A review of the Lake Worth Nursing Home identified 14 residents who did not appear to meet the "medical necessity" definition required for long-term care under Medicaid, according to a state report.
The findings mean that the state could stop reimbursing the facility for those patients or try to recoup past payments, said Geoff Wool, spokesman for the Texas Health and Human Services Commission.
The state review was a response to community concerns and media reports about the number of parolees and sex offenders living at the facility, and questions about whether they all required long-term care.
Henry Adams, a spokesman for the nursing home, said Friday that the facility stands by its assessment of residents' conditions.
Never miss a local story.
"We do the assessments, send the information into the state, and they make the determination on medical necessity," Adams said. "The information we submitted was correct."
Officials with the Texas Department of Criminal Justice have said they refer parolees to the 65-resident facility because few others accept them. In April, about 30 residents were on some form of supervision, the officials said.
The state sex offender registry showed 27 sex offenders at the facility's address, though nursing home officials said the true number is closer to 15 to 20.
Several neighbors complained that some nursing home residents appeared to function well physically. In May, a TV news report by the Dallas-Fort Worth Fox affiliate showed some residents walking, biking and, in one case, allegedly drinking beer in a park.
A state utilization review focused on 33 residents and was conducted May 19-20 by the health commission's Office of Inspector General, according to a report released this week.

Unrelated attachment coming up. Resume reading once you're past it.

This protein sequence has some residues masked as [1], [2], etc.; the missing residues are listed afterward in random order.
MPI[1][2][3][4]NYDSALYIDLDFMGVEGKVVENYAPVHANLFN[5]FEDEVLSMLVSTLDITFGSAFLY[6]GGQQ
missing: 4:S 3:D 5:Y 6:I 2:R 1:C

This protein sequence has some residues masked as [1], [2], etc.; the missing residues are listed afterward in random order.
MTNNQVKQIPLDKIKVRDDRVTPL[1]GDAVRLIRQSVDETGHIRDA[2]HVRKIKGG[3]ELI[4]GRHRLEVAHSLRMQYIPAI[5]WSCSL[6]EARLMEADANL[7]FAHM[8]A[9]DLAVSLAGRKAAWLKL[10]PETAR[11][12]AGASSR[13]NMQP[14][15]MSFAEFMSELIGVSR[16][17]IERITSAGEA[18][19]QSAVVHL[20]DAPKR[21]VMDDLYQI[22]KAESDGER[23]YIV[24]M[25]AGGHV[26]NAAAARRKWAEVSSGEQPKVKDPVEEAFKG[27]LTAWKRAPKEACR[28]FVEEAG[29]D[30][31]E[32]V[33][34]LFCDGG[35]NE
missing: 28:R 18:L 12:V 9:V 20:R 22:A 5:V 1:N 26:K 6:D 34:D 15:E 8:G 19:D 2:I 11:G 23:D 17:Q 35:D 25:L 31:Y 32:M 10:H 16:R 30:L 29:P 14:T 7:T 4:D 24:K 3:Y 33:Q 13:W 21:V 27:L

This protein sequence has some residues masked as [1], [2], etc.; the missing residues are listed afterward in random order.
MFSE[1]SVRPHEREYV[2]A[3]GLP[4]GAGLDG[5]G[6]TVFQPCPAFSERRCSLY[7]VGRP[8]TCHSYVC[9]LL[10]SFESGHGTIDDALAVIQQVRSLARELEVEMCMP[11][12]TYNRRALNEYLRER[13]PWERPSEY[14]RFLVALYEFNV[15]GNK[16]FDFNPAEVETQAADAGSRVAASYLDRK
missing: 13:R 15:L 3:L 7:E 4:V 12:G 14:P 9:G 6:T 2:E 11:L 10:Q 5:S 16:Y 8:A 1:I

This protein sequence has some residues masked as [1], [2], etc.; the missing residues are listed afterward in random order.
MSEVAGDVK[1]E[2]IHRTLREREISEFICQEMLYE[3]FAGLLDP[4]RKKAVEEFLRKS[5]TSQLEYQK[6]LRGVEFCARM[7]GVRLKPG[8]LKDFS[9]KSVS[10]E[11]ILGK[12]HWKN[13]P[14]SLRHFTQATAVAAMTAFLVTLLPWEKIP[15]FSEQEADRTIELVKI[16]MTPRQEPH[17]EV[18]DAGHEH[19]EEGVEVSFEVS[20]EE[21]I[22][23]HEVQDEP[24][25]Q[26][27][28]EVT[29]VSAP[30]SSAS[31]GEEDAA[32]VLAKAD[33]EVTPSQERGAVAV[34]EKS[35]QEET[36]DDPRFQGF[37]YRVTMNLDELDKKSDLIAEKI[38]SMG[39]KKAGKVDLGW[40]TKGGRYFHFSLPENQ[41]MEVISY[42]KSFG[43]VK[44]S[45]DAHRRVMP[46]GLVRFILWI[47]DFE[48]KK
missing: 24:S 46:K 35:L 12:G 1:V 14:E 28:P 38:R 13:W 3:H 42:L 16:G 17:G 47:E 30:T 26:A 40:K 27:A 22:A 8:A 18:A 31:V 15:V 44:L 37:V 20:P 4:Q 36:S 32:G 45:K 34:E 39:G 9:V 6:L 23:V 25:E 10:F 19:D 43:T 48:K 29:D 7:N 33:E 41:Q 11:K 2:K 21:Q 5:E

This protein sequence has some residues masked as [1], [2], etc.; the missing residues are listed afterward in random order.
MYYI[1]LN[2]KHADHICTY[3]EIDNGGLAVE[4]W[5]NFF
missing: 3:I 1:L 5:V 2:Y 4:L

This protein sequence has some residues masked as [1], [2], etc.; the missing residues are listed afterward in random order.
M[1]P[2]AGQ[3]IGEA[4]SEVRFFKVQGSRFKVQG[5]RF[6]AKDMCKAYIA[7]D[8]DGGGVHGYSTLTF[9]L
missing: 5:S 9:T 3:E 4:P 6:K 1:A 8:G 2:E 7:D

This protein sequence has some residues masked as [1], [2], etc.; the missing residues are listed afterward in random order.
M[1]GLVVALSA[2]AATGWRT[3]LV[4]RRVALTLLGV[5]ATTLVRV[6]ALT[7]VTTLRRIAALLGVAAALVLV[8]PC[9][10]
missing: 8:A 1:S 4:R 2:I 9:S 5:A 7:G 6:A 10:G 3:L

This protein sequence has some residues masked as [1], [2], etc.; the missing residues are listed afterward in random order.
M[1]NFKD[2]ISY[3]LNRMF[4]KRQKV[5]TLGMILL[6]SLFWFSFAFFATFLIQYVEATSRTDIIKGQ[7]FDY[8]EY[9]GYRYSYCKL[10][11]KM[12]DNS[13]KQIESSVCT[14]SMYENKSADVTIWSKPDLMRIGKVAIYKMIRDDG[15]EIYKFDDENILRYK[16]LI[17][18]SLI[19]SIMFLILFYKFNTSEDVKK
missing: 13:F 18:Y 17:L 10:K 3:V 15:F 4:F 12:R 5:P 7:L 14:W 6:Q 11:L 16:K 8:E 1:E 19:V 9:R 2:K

It found that some residents were "clearly appropriate for nursing home placement," the report said. But 14 did not appear to meet the definition of "medical necessity," a standard required for Medicaid.
"All of those not believed to meet medical necessity were independent in ADLs [activities of daily living] and able to care for themselves without skilled nursing intervention," the report said.
The report noted that two residents met the medical necessity standard on admission but have become functionally independent. Also, it said, two residents who didn't meet the standard had already been transferred.
State officials reviewed medical records, observed residents and interviewed staff during the review.
The commission is sharing the review findings with the Texas Medical and Healthcare Partnership, which administers the Medicaid program, Wool said.
"If they find there were errors in the assessments, then they could take steps to cease payments or recoup payments already made," he said.
The nursing home has received $4.5 million in Medicaid reimbursements for all residents since fiscal 2009, records show.
Dr. Sheila Horsley, medical director at the nursing home, said the facility's assessments are accurate. Some residents have multiple medical conditions, including mental illnesses that are not always apparent in short-term observation, she said.
Some previously lived on the streets or in shelters and would likely land in jail for vagrancy if they were not at the facility, she said.
"A lot of people are ambulatory but confused," Horsley said. "In my opinion, I think these people are clearly disabled, and that's why they are there. I don't know who would care for these people if they weren't here."
State correctional officials are aware of the review at the nursing home, said Jason Clark, spokesman for the Criminal Justice Department. He said has said that while the department refers parolees to nursing homes, it does not determine medical necessity. Assessments are left to the facilities.
Clark wrote in an e-mail Friday that "TDCJ is working with HHSC to review the information and will determine what steps to take in referring offenders to this nursing home."
Alex Branch, 817-390-7689